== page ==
The Doctor: Should I Stay or Should I Go Now?

“For particularly sensitive issues ML-J [Martyn-Lloyd-Jones] was usually sought out by the Graduates Fellowship of the IVF. At their London Reunion on October 4, 1947 he was given the subject, ‘The Position of Evangelicals in their Churches’, and asked to make reference to the whole question of secession. At the conclusion of this address and the discussion which followed, he listed these questions: 

Those who are contemplating withdrawal or secession should ask themselves continually:

  1. Am I absolutely certain that Christ’s honour is really involved, or that my basic Christian liberties are threatened?
  2. Am I going out because it is easier, and am I following the line of least resistance? 
  3. Am I going out because I am impatient? 
  4. Am I going out because I am an egotist and cannot endure being a ‘Brother of the common lot’ with its disadvantages as well as its spiritual advantages? 

Those who are staying in their Church should ask themselves:

  1. Am I staying in and not joining others who may be fighting the Lord’s battle because I am a coward?
  2. Am I staying in because I am trying to persuade myself that I am a man of peace and because peace seems to be worth any price? 
  3. Am I staying in because I am just a vacillator or at a very low spiritual ebb?
  4. Am I swayed by some self-interest or any monetary considerations?”

—Iain Murray, D. Martyn Lloyd-Jones: The Fight of Faith (Banner of Truth, 2004) p. 184

The Apologist: The Real Chasm

A second problem of those who left the Presbyterian Church was a confusion over where to place the chasm that marks off our identity. Is the chasm placed between Bible-believing churches and those that are not? Or is it between those who are part of our own denomination and those who are not? When we go into a town to start a church, do we go there primarily motivated to build a church that is loyal to Presbyterianism and the Reformed faith, or to the Baptistic position on baptism, or to the Lutheran view of the sacraments, etc., etc.? Or do we go to build a church that will preach the gospel that historic, Bible-believing churches of all denominations hold, and then, on this side of that chasm, teach what we believe is true to the Bible with respect to our own denominational distinctives? The answers to these questions make a great deal of difference. There is a difference of motivation, of breadth and outreach. One view is catholic and biblical and gives promise of success—on two levels: first, in church growth and then a healthy outlook among those we reach; second, in providing leadership to the whole church of Christ. The other view is inverted and self-limiting—and sectarian.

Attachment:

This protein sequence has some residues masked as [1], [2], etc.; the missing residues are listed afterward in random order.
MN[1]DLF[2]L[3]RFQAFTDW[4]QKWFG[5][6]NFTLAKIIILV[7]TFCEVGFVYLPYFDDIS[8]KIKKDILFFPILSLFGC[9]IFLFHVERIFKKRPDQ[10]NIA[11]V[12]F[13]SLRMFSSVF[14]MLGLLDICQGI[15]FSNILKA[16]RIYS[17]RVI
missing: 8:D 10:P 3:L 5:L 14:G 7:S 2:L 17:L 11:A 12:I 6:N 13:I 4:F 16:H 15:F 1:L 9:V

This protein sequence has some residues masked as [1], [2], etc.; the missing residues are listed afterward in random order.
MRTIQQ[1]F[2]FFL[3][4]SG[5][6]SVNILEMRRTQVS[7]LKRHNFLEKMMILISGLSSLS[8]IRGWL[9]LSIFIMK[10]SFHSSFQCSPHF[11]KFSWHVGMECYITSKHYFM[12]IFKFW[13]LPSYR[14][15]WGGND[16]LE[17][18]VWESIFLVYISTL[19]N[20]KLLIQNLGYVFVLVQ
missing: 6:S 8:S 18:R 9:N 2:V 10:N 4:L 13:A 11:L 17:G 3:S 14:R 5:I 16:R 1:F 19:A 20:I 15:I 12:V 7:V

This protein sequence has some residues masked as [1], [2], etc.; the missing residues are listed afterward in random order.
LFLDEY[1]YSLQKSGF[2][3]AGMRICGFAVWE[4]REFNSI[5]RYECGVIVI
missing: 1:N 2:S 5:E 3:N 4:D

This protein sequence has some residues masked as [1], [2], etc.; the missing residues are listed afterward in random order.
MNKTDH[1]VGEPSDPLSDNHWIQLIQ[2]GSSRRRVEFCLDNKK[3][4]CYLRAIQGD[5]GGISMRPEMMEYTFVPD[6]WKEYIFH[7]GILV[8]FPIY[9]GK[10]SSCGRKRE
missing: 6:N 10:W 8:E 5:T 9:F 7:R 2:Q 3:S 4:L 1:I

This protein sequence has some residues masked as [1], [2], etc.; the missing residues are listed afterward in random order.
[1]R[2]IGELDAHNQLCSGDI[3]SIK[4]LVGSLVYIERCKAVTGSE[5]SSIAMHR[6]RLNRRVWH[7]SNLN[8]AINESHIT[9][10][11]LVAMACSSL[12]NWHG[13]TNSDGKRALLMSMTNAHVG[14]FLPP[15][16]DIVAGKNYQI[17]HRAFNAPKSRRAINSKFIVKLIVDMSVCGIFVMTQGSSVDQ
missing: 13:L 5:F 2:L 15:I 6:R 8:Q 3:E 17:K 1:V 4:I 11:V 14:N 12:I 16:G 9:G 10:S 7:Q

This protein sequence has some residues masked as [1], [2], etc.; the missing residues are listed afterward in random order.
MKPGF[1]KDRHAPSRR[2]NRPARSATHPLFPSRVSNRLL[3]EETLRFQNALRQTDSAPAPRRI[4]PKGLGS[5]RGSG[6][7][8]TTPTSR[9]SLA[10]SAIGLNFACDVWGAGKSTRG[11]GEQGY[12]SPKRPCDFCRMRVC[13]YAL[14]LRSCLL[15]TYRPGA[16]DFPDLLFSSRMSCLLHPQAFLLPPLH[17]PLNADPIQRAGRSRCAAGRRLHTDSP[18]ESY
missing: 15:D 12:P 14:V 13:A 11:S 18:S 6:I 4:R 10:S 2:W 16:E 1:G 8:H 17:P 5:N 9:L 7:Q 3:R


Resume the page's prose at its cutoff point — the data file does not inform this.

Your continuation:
As Bible-believing Christians we come from a variety of backgrounds. But in our moment of history we need each other. Let us keep our doctrinal distinctives. Let us talk to each other about them. But let us recognize the proper hierarchy of things. The real chasm is not between Presbyterians and everyone else, or Anglicans and everyone else, or Baptists and everyone else. The real chasm is between those who have bowed to the living God and thus also to the verbal, propositional communication of God’s inerrant Word, the Scriptures, and those who have not. —Francis Schaeffer, The Great Evangelical Disaster